In Arlington ISD, we have a cultural tenet that we believe and try to embody – Get Better Every Day. Have you ever stopped and asked yourself what it means to get better every day? What behaviors do we have to engage in daily to make that happen? What do we do when we hit roadblocks or struggle to improve a weakness that is staring us in the face? What kind of person is working to improve themselves on a daily basis?
While the answers to these questions are potentially as individual as the person asking them, I couldn’t help but see the one thing they all have in common. They underscore one’s identity. Identity is defined as who or what a person is. New York Times bestselling author James Clear said, “Every action you take is a vote for the type of person you wish to become. No single instance will transform your beliefs, but as the votes build up, so does the evidence of your new identity.” In other words, we are all on a journey to becoming someone, and who that someone is depends on what we DO. The great thing about this process is development is not a destination. We never “arrive” when we are trying to build habits that help us to get better every day. Each new sunrise offers rays of hope about new learning on the horizon.
So, what can we practically do as individuals to embed habits into our daily lives and classrooms that will help shape a better us? I want to highlight two.
1. KEEP THE CHANGE SMALL. Very few of us have the willpower to sustain big changes to our daily lives resulting in real improvement. The pull of old habits is too great, and we often lose our emotional stamina to persist and go back to our old ways. This is the reason New Year’s resolutions are routinely the same year after year (it’s ok, you can admit it if you do that, too… I know I do). To avoid this uphill battle, why not make the change small? And by small, I mean tiny. In his book Atomic Habits, Clear reminds us that “changes that seem small and unimportant at first will compound into remarkable results if you’re willing to stick with them for years.” Pianists become pianists because they persist in practice every day. Readers become good readers because they read every day – even if only for a few minutes. Marathoners run marathons because they took their first step and persisted until their body adapted over time and slowly they were able to reach the distance of 26.2 miles. None of these accomplishments happen by trying once or even twice for that matter. They happen because the person started small and persisted over time.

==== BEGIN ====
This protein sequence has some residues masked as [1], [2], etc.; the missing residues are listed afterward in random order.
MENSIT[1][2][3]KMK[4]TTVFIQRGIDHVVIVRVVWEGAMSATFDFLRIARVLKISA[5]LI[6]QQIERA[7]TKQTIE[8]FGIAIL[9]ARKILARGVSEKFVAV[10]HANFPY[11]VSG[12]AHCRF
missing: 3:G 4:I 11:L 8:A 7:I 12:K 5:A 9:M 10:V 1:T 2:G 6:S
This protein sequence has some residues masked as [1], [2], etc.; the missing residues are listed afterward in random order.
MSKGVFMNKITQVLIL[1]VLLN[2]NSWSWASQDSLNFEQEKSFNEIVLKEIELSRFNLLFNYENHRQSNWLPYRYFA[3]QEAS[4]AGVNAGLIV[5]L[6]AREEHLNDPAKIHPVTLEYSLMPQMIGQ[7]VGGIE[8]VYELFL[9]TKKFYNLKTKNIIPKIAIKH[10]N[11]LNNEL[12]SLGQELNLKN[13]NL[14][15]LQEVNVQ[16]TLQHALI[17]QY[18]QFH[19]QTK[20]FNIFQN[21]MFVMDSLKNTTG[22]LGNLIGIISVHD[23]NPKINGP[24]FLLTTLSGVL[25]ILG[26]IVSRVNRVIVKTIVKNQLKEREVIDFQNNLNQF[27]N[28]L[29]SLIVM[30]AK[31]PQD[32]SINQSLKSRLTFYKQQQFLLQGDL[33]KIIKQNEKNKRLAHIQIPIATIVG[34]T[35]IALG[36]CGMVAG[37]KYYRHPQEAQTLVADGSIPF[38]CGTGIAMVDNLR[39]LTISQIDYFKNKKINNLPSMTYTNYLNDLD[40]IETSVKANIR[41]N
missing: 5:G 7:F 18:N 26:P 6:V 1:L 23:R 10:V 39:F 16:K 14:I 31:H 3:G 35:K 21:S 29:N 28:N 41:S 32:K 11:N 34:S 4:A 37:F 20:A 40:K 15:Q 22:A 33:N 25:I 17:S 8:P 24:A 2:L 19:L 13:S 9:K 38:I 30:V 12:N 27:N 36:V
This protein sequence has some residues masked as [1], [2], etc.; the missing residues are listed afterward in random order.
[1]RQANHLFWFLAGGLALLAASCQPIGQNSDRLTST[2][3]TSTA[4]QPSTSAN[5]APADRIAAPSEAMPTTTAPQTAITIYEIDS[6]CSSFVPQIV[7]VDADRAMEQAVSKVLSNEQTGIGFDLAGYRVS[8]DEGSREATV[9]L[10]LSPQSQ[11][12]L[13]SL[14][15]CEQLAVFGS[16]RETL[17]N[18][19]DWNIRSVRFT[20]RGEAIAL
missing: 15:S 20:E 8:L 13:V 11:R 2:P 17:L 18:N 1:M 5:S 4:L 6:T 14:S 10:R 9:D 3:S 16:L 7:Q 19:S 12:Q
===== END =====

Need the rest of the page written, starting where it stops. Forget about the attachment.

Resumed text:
2. STACK YOUR HABITS. Clear shares, “One of the best ways to build a new habit is to identify a current habit you already do each day and then stack your new behavior on top.” Here are some concrete examples he shares:
- Meditation. After I pour a cup of coffee each morning, I will meditate for one minute.
- Gratitude. After I sit down to dinner, I will say one thing I’m grateful for that happened today.
- Exercise. After I take off my work shoes, I will immediately change into my workout clothes.
Can you think of one that you can add to your classroom routine that would promote more time on-task reading?
Find one habit that is already automated in your life or classroom, and simply stack one small, specific thing on top. Do that small thing every day, and you will have a new habit that is helping you to get better, every day.
Being a human being is a gift. We have the cognitive ability to reflect on our lives and make intentional changes to improve ourselves. May we find joy in that growth one small even tiny step at a time.